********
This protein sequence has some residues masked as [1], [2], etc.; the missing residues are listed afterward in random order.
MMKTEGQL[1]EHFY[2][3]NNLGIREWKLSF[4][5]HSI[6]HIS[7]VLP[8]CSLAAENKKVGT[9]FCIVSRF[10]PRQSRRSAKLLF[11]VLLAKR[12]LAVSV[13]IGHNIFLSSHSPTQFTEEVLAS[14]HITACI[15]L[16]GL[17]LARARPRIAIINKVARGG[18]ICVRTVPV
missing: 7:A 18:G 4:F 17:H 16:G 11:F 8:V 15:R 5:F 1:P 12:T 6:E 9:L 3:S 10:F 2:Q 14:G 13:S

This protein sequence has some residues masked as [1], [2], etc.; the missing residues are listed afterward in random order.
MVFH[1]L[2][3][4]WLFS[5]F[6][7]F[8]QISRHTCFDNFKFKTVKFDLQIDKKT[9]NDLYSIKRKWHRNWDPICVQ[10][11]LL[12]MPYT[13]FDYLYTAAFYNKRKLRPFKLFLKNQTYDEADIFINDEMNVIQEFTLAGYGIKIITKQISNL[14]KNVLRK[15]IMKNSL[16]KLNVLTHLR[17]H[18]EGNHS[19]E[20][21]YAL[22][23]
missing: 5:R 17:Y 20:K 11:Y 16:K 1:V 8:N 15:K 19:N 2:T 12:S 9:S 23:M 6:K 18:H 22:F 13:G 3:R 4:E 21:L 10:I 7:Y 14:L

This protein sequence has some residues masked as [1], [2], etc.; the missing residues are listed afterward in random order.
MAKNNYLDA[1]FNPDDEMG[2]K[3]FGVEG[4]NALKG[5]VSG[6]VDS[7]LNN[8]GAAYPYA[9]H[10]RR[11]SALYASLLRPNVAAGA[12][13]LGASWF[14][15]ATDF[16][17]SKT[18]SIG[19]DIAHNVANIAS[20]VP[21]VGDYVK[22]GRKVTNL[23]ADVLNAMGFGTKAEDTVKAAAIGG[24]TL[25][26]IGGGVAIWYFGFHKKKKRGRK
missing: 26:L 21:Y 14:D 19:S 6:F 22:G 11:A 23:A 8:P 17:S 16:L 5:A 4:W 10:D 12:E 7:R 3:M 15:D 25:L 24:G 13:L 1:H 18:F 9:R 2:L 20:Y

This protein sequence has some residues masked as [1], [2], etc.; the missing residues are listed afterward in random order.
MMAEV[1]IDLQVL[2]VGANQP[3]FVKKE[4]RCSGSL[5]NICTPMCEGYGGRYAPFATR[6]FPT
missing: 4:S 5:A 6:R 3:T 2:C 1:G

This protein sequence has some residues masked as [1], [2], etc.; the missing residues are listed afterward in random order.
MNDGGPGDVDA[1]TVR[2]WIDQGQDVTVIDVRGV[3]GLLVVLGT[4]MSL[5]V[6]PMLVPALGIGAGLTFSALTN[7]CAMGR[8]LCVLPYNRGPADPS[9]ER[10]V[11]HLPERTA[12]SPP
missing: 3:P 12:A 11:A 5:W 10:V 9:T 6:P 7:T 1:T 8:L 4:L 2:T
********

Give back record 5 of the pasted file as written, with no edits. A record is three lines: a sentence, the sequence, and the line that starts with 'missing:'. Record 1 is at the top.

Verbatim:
This protein sequence has some residues masked as [1], [2], etc.; the missing residues are listed afterward in random order.
MNDGGPGDVDA[1]TVR[2]WIDQGQDVTVIDVRGV[3]GLLVVLGT[4]MSL[5]V[6]PMLVPALGIGAGLTFSALTN[7]CAMGR[8]LCVLPYNRGPADPS[9]ER[10]V[11]HLPERTA[12]SPP
missing: 3:P 12:A 11:A 5:W 10:V 9:T 6:P 7:T 1:T 8:L 4:L 2:T